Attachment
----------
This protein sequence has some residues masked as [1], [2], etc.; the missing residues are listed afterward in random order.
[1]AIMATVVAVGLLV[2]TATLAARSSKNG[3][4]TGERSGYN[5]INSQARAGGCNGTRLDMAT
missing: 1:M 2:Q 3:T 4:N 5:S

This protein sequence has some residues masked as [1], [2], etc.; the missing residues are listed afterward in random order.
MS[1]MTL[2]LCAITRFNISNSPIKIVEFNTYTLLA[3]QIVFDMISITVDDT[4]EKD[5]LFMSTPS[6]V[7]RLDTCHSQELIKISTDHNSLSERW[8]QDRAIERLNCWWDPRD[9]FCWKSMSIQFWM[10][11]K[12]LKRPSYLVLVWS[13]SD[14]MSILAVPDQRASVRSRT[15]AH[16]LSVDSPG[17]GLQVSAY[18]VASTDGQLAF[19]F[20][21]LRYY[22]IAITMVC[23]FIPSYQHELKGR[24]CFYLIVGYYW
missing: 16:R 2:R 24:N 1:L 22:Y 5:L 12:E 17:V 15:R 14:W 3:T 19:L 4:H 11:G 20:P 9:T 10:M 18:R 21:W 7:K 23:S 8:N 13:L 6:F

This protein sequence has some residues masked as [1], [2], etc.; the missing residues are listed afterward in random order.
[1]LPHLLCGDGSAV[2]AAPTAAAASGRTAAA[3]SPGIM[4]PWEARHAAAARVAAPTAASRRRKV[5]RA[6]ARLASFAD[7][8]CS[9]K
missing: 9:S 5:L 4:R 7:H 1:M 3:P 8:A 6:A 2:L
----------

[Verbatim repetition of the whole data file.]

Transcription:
This protein sequence has some residues masked as [1], [2], etc.; the missing residues are listed afterward in random order.
[1]AIMATVVAVGLLV[2]TATLAARSSKNG[3][4]TGERSGYN[5]INSQARAGGCNGTRLDMAT
missing: 1:M 2:Q 3:T 4:N 5:S

This protein sequence has some residues masked as [1], [2], etc.; the missing residues are listed afterward in random order.
MS[1]MTL[2]LCAITRFNISNSPIKIVEFNTYTLLA[3]QIVFDMISITVDDT[4]EKD[5]LFMSTPS[6]V[7]RLDTCHSQELIKISTDHNSLSERW[8]QDRAIERLNCWWDPRD[9]FCWKSMSIQFWM[10][11]K[12]LKRPSYLVLVWS[13]SD[14]MSILAVPDQRASVRSRT[15]AH[16]LSVDSPG[17]GLQVSAY[18]VASTDGQLAF[19]F[20][21]LRYY[22]IAITMVC[23]FIPSYQHELKGR[24]CFYLIVGYYW
missing: 16:R 2:R 24:N 1:L 22:Y 5:L 12:E 17:V 15:R 14:W 3:T 19:L 4:H 11:G 20:P 9:T 10:M 18:R 21:W 7:K 23:S 8:N 13:L 6:F

This protein sequence has some residues masked as [1], [2], etc.; the missing residues are listed afterward in random order.
[1]LPHLLCGDGSAV[2]AAPTAAAASGRTAAA[3]SPGIM[4]PWEARHAAAARVAAPTAASRRRKV[5]RA[6]ARLASFAD[7][8]CS[9]K
missing: 9:S 5:L 4:R 7:H 1:M 3:P 8:A 6:A 2:L